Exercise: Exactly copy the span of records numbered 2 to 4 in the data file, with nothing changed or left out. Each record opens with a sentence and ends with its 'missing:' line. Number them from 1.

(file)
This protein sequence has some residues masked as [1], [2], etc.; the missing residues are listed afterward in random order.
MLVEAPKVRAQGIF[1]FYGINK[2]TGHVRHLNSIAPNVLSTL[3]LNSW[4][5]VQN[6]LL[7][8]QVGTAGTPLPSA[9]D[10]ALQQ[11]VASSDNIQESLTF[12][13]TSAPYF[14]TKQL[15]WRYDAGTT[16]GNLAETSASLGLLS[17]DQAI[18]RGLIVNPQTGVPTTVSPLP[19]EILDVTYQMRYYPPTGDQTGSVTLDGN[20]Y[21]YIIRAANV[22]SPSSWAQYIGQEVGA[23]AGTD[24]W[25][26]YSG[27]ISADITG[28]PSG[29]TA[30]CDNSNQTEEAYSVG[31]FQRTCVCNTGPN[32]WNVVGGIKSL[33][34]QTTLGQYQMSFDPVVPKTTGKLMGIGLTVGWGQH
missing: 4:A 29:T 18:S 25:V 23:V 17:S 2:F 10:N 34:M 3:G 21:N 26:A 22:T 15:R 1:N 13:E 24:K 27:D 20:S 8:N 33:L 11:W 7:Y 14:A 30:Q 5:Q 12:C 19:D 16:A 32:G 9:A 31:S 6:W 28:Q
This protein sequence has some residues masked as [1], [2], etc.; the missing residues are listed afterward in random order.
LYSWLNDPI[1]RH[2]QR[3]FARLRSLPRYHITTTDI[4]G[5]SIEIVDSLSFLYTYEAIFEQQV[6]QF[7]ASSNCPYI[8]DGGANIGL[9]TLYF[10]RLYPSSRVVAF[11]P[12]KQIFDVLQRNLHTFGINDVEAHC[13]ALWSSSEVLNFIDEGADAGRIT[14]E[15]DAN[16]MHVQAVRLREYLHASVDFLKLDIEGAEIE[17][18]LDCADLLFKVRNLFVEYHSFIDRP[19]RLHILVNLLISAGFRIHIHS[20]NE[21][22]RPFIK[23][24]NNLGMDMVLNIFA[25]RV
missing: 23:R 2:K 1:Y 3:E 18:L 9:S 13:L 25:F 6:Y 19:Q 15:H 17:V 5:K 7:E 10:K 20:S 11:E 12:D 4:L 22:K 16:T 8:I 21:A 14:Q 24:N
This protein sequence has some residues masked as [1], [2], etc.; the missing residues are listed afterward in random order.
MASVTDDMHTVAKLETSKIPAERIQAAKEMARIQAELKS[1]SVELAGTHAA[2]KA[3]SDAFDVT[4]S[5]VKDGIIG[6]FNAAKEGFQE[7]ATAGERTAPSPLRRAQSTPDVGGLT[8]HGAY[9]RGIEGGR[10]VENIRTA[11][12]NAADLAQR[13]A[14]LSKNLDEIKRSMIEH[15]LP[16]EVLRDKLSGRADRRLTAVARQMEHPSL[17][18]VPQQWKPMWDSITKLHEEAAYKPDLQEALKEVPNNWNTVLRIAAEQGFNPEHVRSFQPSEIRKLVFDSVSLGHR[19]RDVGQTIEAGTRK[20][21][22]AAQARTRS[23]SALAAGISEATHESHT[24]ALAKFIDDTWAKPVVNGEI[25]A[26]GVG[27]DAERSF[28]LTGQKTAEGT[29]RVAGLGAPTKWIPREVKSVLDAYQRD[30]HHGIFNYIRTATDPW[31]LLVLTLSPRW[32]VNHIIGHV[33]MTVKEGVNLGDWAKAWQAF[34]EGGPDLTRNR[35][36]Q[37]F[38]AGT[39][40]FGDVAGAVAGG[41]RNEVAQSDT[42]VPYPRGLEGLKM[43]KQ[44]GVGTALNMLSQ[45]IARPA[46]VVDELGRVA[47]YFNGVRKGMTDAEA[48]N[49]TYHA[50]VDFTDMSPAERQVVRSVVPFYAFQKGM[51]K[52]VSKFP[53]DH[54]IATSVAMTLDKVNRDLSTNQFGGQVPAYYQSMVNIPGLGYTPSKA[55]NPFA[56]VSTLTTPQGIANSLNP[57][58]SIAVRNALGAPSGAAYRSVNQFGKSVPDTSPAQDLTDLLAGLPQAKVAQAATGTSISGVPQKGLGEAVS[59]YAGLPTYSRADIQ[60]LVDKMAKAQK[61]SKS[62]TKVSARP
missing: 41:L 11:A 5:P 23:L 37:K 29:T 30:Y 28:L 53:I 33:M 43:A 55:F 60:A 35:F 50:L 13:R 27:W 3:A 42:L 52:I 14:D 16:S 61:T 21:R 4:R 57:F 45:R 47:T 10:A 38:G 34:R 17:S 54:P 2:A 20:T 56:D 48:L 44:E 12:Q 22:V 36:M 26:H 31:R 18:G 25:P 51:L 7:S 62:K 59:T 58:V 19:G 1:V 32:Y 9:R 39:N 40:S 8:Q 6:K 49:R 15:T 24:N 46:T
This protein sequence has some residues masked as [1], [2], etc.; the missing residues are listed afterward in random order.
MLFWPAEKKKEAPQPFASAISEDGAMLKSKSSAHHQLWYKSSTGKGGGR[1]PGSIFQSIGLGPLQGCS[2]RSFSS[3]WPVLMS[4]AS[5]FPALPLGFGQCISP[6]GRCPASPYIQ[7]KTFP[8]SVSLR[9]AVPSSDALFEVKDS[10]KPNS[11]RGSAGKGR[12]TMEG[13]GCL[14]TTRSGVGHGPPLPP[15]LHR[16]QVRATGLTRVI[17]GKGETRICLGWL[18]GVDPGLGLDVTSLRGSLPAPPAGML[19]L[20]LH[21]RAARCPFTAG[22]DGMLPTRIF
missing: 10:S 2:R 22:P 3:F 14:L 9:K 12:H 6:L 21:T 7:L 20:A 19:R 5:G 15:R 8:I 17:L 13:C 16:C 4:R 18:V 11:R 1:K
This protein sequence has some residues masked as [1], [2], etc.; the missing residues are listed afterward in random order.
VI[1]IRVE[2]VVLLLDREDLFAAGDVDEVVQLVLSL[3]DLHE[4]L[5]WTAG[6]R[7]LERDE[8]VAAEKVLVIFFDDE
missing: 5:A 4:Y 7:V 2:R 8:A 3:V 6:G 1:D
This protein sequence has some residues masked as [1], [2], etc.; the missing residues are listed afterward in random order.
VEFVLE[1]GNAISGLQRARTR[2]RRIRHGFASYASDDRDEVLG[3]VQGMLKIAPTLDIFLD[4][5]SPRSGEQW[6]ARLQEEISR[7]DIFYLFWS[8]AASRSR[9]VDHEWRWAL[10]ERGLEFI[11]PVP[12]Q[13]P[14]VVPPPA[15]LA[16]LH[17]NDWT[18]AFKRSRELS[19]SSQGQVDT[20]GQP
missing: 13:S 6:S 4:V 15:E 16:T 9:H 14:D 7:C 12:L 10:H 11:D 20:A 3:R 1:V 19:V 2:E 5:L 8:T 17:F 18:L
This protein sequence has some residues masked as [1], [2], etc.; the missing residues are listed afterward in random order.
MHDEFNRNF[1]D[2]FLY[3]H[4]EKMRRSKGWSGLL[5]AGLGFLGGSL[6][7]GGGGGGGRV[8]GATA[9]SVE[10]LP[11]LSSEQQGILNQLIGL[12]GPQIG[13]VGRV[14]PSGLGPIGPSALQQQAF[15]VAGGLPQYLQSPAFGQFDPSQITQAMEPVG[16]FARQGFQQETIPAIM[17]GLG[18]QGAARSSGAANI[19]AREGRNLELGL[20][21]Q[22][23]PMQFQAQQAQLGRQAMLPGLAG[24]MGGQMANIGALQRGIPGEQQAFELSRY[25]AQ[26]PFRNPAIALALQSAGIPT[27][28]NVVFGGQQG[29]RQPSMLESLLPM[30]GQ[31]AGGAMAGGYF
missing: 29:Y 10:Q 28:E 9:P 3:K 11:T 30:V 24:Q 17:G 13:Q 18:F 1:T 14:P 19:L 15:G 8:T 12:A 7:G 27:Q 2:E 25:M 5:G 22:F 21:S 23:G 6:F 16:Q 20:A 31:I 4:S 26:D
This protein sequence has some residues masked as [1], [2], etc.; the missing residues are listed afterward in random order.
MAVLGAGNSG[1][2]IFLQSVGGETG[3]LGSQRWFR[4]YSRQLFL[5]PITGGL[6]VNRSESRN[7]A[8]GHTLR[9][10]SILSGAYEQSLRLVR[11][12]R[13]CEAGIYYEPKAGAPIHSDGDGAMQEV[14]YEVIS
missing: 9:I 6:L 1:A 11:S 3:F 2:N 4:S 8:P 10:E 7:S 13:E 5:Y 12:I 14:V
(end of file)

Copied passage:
This protein sequence has some residues masked as [1], [2], etc.; the missing residues are listed afterward in random order.
LYSWLNDPI[1]RH[2]QR[3]FARLRSLPRYHITTTDI[4]G[5]SIEIVDSLSFLYTYEAIFEQQV[6]QF[7]ASSNCPYI[8]DGGANIGL[9]TLYF[10]RLYPSSRVVAF[11]P[12]KQIFDVLQRNLHTFGINDVEAHC[13]ALWSSSEVLNFIDEGADAGRIT[14]E[15]DAN[16]MHVQAVRLREYLHASVDFLKLDIEGAEIE[17][18]LDCADLLFKVRNLFVEYHSFIDRP[19]RLHILVNLLISAGFRIHIHS[20]NE[21][22]RPFIK[23][24]NNLGMDMVLNIFA[25]RV
missing: 23:R 2:K 1:Y 3:E 18:L 9:S 13:L 25:F 6:Y 19:Q 15:H 17:V 5:K 7:E 10:K 20:S 11:E 12:D 4:L 22:K 16:T 8:I 21:A 14:Q 24:N
This protein sequence has some residues masked as [1], [2], etc.; the missing residues are listed afterward in random order.
MASVTDDMHTVAKLETSKIPAERIQAAKEMARIQAELKS[1]SVELAGTHAA[2]KA[3]SDAFDVT[4]S[5]VKDGIIG[6]FNAAKEGFQE[7]ATAGERTAPSPLRRAQSTPDVGGLT[8]HGAY[9]RGIEGGR[10]VENIRTA[11][12]NAADLAQR[13]A[14]LSKNLDEIKRSMIEH[15]LP[16]EVLRDKLSGRADRRLTAVARQMEHPSL[17][18]VPQQWKPMWDSITKLHEEAAYKPDLQEALKEVPNNWNTVLRIAAEQGFNPEHVRSFQPSEIRKLVFDSVSLGHR[19]RDVGQTIEAGTRK[20][21][22]AAQARTRS[23]SALAAGISEATHESHT[24]ALAKFIDDTWAKPVVNGEI[25]A[26]GVG[27]DAERSF[28]LTGQKTAEGT[29]RVAGLGAPTKWIPREVKSVLDAYQRD[30]HHGIFNYIRTATDPW[31]LLVLTLSPRW[32]VNHIIGHV[33]MTVKEGVNLGDWAKAWQAF[34]EGGPDLTRNR[35][36]Q[37]F[38]AGT[39][40]FGDVAGAVAGG[41]RNEVAQSDT[42]VPYPRGLEGLKM[43]KQ[44]GVGTALNMLSQ[45]IARPA[46]VVDELGRVA[47]YFNGVRKGMTDAEA[48]N[49]TYHA[50]VDFTDMSPAERQVVRSVVPFYAFQKGM[51]K[52]VSKFP[53]DH[54]IATSVAMTLDKVNRDLSTNQFGGQVPAYYQSMVNIPGLGYTPSKA[55]NPFA[56]VSTLTTPQGIANSLNP[57][58]SIAVRNALGAPSGAAYRSVNQFGKSVPDTSPAQDLTDLLAGLPQAKVAQAATGTSISGVPQKGLGEAVS[59]YAGLPTYSRADIQ[60]LVDKMAKAQK[61]SKS[62]TKVSARP
missing: 41:L 11:A 5:P 23:L 37:K 29:T 30:Y 28:L 53:I 33:M 43:A 55:F 60:A 35:F 50:L 13:R 27:W 3:A 42:L 52:I 14:D 16:S 61:T 21:R 4:R 57:F 45:R 47:T 10:A 38:G 34:R 17:S 54:P 2:A 20:T 56:D 48:L 44:E 12:Q 22:V 36:M 26:H 31:R 18:G 25:P 51:L 7:S 62:K 59:T 58:V 19:G 1:V 32:Y 9:R 39:N 40:S 8:Q 6:K 49:R 15:T 24:N 46:T
This protein sequence has some residues masked as [1], [2], etc.; the missing residues are listed afterward in random order.
MLFWPAEKKKEAPQPFASAISEDGAMLKSKSSAHHQLWYKSSTGKGGGR[1]PGSIFQSIGLGPLQGCS[2]RSFSS[3]WPVLMS[4]AS[5]FPALPLGFGQCISP[6]GRCPASPYIQ[7]KTFP[8]SVSLR[9]AVPSSDALFEVKDS[10]KPNS[11]RGSAGKGR[12]TMEG[13]GCL[14]TTRSGVGHGPPLPP[15]LHR[16]QVRATGLTRVI[17]GKGETRICLGWL[18]GVDPGLGLDVTSLRGSLPAPPAGML[19]L[20]LH[21]RAARCPFTAG[22]DGMLPTRIF
missing: 10:S 2:R 22:P 3:F 14:L 9:K 12:H 6:L 21:T 7:L 20:A 19:R 5:G 15:R 8:I 17:L 13:C 16:C 4:R 18:V 11:R 1:K